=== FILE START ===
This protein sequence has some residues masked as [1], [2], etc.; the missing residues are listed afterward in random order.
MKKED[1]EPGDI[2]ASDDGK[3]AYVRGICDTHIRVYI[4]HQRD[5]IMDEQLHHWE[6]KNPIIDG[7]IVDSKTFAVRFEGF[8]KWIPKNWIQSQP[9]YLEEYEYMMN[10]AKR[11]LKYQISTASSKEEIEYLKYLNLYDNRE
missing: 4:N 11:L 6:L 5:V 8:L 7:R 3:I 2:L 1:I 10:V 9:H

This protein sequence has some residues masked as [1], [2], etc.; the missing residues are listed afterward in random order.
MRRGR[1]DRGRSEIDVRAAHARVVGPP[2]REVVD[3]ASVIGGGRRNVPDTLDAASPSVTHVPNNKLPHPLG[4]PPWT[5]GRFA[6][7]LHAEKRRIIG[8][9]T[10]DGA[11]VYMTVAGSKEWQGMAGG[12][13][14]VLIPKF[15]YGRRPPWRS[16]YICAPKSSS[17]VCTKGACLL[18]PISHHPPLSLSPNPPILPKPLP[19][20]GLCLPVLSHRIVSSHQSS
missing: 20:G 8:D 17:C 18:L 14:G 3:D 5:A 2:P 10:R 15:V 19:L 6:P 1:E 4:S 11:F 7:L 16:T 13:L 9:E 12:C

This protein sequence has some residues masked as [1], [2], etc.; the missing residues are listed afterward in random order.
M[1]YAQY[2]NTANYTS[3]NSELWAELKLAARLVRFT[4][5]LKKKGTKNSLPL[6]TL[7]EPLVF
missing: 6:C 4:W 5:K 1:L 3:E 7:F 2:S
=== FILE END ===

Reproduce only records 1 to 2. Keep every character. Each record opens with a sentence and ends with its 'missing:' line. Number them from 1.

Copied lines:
This protein sequence has some residues masked as [1], [2], etc.; the missing residues are listed afterward in random order.
MKKED[1]EPGDI[2]ASDDGK[3]AYVRGICDTHIRVYI[4]HQRD[5]IMDEQLHHWE[6]KNPIIDG[7]IVDSKTFAVRFEGF[8]KWIPKNWIQSQP[9]YLEEYEYMMN[10]AKR[11]LKYQISTASSKEEIEYLKYLNLYDNRE
missing: 4:N 11:L 6:L 5:V 8:L 7:R 3:I 2:L 1:I 10:V 9:H

This protein sequence has some residues masked as [1], [2], etc.; the missing residues are listed afterward in random order.
MRRGR[1]DRGRSEIDVRAAHARVVGPP[2]REVVD[3]ASVIGGGRRNVPDTLDAASPSVTHVPNNKLPHPLG[4]PPWT[5]GRFA[6][7]LHAEKRRIIG[8][9]T[10]DGA[11]VYMTVAGSKEWQGMAGG[12][13][14]VLIPKF[15]YGRRPPWRS[16]YICAPKSSS[17]VCTKGACLL[18]PISHHPPLSLSPNPPILPKPLP[19][20]GLCLPVLSHRIVSSHQSS
missing: 20:G 8:D 17:C 18:L 14:G 3:D 5:A 2:P 10:R 15:V 19:L 6:P 1:E 4:S 11:F 7:L 16:T 13:L 9:E 12:C